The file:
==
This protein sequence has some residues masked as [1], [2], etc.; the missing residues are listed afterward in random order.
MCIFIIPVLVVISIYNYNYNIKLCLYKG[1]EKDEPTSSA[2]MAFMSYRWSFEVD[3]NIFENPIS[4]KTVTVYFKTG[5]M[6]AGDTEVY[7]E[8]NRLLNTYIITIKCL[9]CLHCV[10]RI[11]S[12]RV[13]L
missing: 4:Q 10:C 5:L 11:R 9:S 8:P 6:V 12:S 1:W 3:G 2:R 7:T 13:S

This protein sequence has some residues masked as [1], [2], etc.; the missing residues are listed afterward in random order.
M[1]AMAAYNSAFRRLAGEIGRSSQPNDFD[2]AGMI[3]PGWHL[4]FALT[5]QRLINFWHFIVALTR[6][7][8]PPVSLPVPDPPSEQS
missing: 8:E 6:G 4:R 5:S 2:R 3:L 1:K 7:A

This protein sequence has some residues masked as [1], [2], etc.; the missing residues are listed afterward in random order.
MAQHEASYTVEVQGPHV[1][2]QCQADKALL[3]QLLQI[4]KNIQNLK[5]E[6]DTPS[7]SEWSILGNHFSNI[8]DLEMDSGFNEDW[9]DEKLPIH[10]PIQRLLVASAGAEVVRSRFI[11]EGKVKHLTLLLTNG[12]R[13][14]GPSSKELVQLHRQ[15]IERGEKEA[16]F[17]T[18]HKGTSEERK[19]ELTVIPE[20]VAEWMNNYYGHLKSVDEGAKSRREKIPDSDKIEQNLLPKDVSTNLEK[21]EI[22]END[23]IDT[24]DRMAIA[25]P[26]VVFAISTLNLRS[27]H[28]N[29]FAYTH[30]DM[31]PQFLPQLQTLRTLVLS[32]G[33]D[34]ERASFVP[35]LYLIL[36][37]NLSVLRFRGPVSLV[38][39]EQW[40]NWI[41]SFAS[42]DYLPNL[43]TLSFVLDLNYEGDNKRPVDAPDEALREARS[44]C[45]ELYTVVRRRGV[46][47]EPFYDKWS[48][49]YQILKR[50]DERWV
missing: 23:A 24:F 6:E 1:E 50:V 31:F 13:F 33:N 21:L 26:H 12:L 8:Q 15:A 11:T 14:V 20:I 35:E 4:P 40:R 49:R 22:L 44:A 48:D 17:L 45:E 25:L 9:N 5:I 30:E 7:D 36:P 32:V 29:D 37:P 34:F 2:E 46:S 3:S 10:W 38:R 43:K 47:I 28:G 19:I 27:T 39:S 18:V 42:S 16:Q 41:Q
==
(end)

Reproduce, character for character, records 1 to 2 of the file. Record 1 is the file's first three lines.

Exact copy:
This protein sequence has some residues masked as [1], [2], etc.; the missing residues are listed afterward in random order.
MCIFIIPVLVVISIYNYNYNIKLCLYKG[1]EKDEPTSSA[2]MAFMSYRWSFEVD[3]NIFENPIS[4]KTVTVYFKTG[5]M[6]AGDTEVY[7]E[8]NRLLNTYIITIKCL[9]CLHCV[10]RI[11]S[12]RV[13]L
missing: 4:Q 10:C 5:L 11:R 9:S 8:P 6:V 12:S 1:W 3:G 2:R 7:T 13:S

This protein sequence has some residues masked as [1], [2], etc.; the missing residues are listed afterward in random order.
M[1]AMAAYNSAFRRLAGEIGRSSQPNDFD[2]AGMI[3]PGWHL[4]FALT[5]QRLINFWHFIVALTR[6][7][8]PPVSLPVPDPPSEQS
missing: 8:E 6:G 4:R 5:S 2:R 3:L 1:K 7:A